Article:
Following up on his previous studies of isotope effects on the ring opening of cyclopropylcarbinyl radical 1 to give 2 (see my previous post), Borden now reports on its kinetic isotope effect (KIE).1

Using the small-curvature tunneling approximation along with structures and frequencies computed at B3LYP/6-31G(d), he finds a negligible KIE at C1, consistent with little motion of C1 in the transition vector. The KIE for substitution at C4 is large (k(12C/14C)=5.46), also consistent with its large motion in the transition vector. What is surprising is the KIE for deuterium substitution at C1: 0.37. This is a large inverse isotope effect!

Analysis of the vibrational frequencies that involve the C1 hydrogens provides an explanation. In going to the TS for the ring opening, both the torsional motion about the C1-C2 bond (making the double bond) and the pyramidal motion increase in frequency. This leads to a higher activation barrier for H than D, and the inverse isotope effect.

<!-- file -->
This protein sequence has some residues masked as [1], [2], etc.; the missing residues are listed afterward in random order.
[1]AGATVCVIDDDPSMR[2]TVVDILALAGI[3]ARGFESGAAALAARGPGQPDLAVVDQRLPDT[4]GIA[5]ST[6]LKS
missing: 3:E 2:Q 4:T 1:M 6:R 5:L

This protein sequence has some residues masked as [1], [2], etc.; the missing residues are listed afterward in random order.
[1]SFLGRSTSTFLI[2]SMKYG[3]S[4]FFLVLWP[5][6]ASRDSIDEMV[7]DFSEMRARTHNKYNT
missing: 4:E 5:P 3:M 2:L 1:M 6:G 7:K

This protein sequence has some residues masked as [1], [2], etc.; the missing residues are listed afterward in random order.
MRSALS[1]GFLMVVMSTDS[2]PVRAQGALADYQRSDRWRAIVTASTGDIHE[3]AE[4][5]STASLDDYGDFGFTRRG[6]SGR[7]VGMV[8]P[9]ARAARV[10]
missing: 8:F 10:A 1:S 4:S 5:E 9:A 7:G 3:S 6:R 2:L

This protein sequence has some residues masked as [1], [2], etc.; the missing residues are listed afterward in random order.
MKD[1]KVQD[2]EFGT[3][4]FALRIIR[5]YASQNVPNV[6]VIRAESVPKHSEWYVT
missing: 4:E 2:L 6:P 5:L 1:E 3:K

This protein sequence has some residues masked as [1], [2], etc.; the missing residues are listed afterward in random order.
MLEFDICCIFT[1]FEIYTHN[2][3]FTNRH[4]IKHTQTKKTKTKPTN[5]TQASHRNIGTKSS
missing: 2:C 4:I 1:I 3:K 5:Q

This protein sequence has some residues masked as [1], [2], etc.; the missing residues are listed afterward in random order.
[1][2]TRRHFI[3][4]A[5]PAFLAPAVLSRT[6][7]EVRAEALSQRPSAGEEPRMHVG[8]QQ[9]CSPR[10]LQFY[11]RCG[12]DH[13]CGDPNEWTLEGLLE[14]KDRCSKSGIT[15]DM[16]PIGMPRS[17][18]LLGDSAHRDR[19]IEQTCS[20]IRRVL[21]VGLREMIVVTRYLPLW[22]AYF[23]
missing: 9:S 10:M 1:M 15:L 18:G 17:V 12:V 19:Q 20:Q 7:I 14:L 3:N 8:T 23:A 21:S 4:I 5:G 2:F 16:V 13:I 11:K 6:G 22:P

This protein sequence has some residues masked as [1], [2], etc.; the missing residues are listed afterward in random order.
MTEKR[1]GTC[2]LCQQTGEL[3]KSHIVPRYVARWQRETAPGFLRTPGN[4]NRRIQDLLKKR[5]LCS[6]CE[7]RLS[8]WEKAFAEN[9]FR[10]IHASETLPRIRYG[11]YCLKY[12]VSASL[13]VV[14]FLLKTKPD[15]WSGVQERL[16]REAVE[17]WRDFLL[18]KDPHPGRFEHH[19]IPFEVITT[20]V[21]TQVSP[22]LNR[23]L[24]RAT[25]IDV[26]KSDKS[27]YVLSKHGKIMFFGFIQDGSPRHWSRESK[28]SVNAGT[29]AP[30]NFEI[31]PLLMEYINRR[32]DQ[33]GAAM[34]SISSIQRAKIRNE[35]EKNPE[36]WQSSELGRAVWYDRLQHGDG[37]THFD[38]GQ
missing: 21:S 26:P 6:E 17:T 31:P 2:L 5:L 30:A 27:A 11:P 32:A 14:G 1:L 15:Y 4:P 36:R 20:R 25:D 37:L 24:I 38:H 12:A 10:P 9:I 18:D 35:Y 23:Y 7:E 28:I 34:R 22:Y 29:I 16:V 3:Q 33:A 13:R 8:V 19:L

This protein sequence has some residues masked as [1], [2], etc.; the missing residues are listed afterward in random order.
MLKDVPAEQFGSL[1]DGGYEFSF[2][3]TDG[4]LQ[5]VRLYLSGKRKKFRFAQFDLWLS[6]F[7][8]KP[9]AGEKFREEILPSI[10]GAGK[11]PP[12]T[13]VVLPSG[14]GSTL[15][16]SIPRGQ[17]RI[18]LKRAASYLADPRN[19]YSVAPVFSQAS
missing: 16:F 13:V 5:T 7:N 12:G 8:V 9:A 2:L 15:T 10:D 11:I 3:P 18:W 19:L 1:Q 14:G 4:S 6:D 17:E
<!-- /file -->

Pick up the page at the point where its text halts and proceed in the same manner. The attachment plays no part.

(1) Zhang, X.; Datta, A.; Hrovat, D. A.; Borden, W. T., “Calculations Predict a Large Inverse H/D Kinetic Isotope Effect on the Rate of Tunneling in the Ring Opening of Cyclopropylcarbinyl Radical,” J. Am. Chem. Soc., 2009, 131, 16002-16003, DOI: 10.1021/ja907406q.